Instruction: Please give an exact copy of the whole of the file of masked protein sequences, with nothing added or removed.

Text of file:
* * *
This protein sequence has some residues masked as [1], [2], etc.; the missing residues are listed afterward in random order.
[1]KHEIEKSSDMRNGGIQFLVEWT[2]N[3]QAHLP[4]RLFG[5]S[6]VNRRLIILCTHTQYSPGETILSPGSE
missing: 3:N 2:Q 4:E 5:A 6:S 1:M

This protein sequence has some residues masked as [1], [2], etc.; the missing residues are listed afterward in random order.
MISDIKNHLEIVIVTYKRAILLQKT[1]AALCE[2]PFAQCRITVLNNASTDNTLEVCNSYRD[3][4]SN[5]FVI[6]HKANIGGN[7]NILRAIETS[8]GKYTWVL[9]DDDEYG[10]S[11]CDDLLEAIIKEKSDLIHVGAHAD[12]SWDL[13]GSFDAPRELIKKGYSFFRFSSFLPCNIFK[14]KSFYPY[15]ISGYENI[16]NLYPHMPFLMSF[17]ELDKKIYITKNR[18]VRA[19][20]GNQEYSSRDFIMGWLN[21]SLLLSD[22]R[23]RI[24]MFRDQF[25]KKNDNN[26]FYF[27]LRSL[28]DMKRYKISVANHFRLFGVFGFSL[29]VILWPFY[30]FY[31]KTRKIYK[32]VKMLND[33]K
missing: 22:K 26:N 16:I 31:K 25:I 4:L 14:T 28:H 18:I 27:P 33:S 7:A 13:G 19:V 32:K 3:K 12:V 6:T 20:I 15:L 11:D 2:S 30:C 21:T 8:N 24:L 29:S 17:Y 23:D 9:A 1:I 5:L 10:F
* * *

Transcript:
This protein sequence has some residues masked as [1], [2], etc.; the missing residues are listed afterward in random order.
[1]KHEIEKSSDMRNGGIQFLVEWT[2]N[3]QAHLP[4]RLFG[5]S[6]VNRRLIILCTHTQYSPGETILSPGSE
missing: 3:N 2:Q 4:E 5:A 6:S 1:M

This protein sequence has some residues masked as [1], [2], etc.; the missing residues are listed afterward in random order.
MISDIKNHLEIVIVTYKRAILLQKT[1]AALCE[2]PFAQCRITVLNNASTDNTLEVCNSYRD[3][4]SN[5]FVI[6]HKANIGGN[7]NILRAIETS[8]GKYTWVL[9]DDDEYG[10]S[11]CDDLLEAIIKEKSDLIHVGAHAD[12]SWDL[13]GSFDAPRELIKKGYSFFRFSSFLPCNIFK[14]KSFYPY[15]ISGYENI[16]NLYPHMPFLMSF[17]ELDKKIYITKNR[18]VRA[19][20]GNQEYSSRDFIMGWLN[21]SLLLSD[22]R[23]RI[24]MFRDQF[25]KKNDNN[26]FYF[27]LRSL[28]DMKRYKISVANHFRLFGVFGFSL[29]VILWPFY[30]FY[31]KTRKIYK[32]VKMLND[33]K
missing: 22:K 26:N 16:I 31:K 25:I 4:L 14:T 28:H 18:I 27:P 33:S 7:A 13:G 19:V 32:K 3:K 12:V 6:T 20:I 15:L 11:D 2:S 30:C 21:T 8:N 24:L 29:S 17:Y 23:D 9:A 1:I 5:L 10:F